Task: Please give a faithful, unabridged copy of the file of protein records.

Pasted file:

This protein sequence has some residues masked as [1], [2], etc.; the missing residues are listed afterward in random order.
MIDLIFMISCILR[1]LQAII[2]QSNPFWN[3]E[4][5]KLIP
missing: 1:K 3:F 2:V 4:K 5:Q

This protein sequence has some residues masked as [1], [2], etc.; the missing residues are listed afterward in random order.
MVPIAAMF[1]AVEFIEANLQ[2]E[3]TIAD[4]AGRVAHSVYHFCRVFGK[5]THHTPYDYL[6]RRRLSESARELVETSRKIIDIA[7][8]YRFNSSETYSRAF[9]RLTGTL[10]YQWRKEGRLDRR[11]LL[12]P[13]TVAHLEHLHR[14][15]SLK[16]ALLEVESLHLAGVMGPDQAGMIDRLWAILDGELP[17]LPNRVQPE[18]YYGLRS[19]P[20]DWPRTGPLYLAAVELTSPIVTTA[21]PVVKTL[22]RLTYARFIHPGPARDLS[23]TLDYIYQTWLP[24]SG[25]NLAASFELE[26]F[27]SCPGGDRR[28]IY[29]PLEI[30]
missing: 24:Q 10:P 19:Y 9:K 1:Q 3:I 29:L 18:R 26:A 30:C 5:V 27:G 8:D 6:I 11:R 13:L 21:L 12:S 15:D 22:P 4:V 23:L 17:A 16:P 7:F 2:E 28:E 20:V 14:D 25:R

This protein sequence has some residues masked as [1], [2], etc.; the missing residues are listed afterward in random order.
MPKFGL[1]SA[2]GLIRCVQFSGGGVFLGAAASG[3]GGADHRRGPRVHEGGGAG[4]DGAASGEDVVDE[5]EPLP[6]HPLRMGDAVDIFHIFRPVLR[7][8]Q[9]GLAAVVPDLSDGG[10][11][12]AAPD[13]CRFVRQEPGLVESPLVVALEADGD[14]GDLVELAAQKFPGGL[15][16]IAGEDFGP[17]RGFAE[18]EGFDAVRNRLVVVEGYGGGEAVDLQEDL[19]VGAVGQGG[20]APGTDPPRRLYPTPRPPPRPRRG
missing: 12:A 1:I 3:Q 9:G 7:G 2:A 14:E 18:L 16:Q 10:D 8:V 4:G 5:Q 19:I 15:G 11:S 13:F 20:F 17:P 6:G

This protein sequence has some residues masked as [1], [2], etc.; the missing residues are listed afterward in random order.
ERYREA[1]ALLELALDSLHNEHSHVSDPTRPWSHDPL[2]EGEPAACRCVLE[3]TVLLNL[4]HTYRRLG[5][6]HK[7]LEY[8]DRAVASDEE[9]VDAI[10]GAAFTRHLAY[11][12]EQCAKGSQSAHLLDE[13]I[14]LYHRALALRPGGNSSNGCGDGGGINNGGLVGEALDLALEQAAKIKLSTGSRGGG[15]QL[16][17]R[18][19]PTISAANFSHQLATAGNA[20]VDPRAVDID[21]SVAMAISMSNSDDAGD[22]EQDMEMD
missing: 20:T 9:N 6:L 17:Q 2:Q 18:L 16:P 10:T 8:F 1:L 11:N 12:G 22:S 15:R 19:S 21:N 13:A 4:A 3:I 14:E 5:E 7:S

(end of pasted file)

This protein sequence has some residues masked as [1], [2], etc.; the missing residues are listed afterward in random order.
MIDLIFMISCILR[1]LQAII[2]QSNPFWN[3]E[4][5]KLIP
missing: 1:K 3:F 2:V 4:K 5:Q

This protein sequence has some residues masked as [1], [2], etc.; the missing residues are listed afterward in random order.
MVPIAAMF[1]AVEFIEANLQ[2]E[3]TIAD[4]AGRVAHSVYHFCRVFGK[5]THHTPYDYL[6]RRRLSESARELVETSRKIIDIA[7][8]YRFNSSETYSRAF[9]RLTGTL[10]YQWRKEGRLDRR[11]LL[12]P[13]TVAHLEHLHR[14][15]SLK[16]ALLEVESLHLAGVMGPDQAGMIDRLWAILDGELP[17]LPNRVQPE[18]YYGLRS[19]P[20]DWPRTGPLYLAAVELTSPIVTTA[21]PVVKTL[22]RLTYARFIHPGPARDLS[23]TLDYIYQTWLP[24]SG[25]NLAASFELE[26]F[27]SCPGGDRR[28]IY[29]PLEI[30]
missing: 24:Q 10:P 19:Y 9:K 1:Q 3:I 29:L 18:R 26:A 30:C 5:V 27:G 8:D 6:I 11:R 13:L 21:L 12:S 15:D 22:P 4:V 23:L 17:A 16:P 7:F 2:E 28:E 20:V 14:D 25:R

This protein sequence has some residues masked as [1], [2], etc.; the missing residues are listed afterward in random order.
MPKFGL[1]SA[2]GLIRCVQFSGGGVFLGAAASG[3]GGADHRRGPRVHEGGGAG[4]DGAASGEDVVDE[5]EPLP[6]HPLRMGDAVDIFHIFRPVLR[7][8]Q[9]GLAAVVPDLSDGG[10][11][12]AAPD[13]CRFVRQEPGLVESPLVVALEADGD[14]GDLVELAAQKFPGGL[15][16]IAGEDFGP[17]RGFAE[18]EGFDAVRNRLVVVEGYGGGEAVDLQEDL[19]VGAVGQGG[20]APGTDPPRRLYPTPRPPPRPRRG
missing: 12:A 1:I 3:Q 9:G 7:G 2:A 14:E 18:L 16:Q 10:D 8:V 4:G 5:Q 19:I 15:G 11:S 13:F 20:F 17:P 6:G

This protein sequence has some residues masked as [1], [2], etc.; the missing residues are listed afterward in random order.
ERYREA[1]ALLELALDSLHNEHSHVSDPTRPWSHDPL[2]EGEPAACRCVLE[3]TVLLNL[4]HTYRRLG[5][6]HK[7]LEY[8]DRAVASDEE[9]VDAI[10]GAAFTRHLAY[11][12]EQCAKGSQSAHLLDE[13]I[14]LYHRALALRPGGNSSNGCGDGGGINNGGLVGEALDLALEQAAKIKLSTGSRGGG[15]QL[16][17]R[18][19]PTISAANFSHQLATAGNA[20]VDPRAVDID[21]SVAMAISMSNSDDAGD[22]EQDMEMD
missing: 20:T 9:N 6:L 17:Q 2:Q 18:L 16:P 10:T 8:F 1:L 11:N 12:G 22:S 15:R 19:S 21:N 13:A 4:A 3:I 14:E 5:E 7:S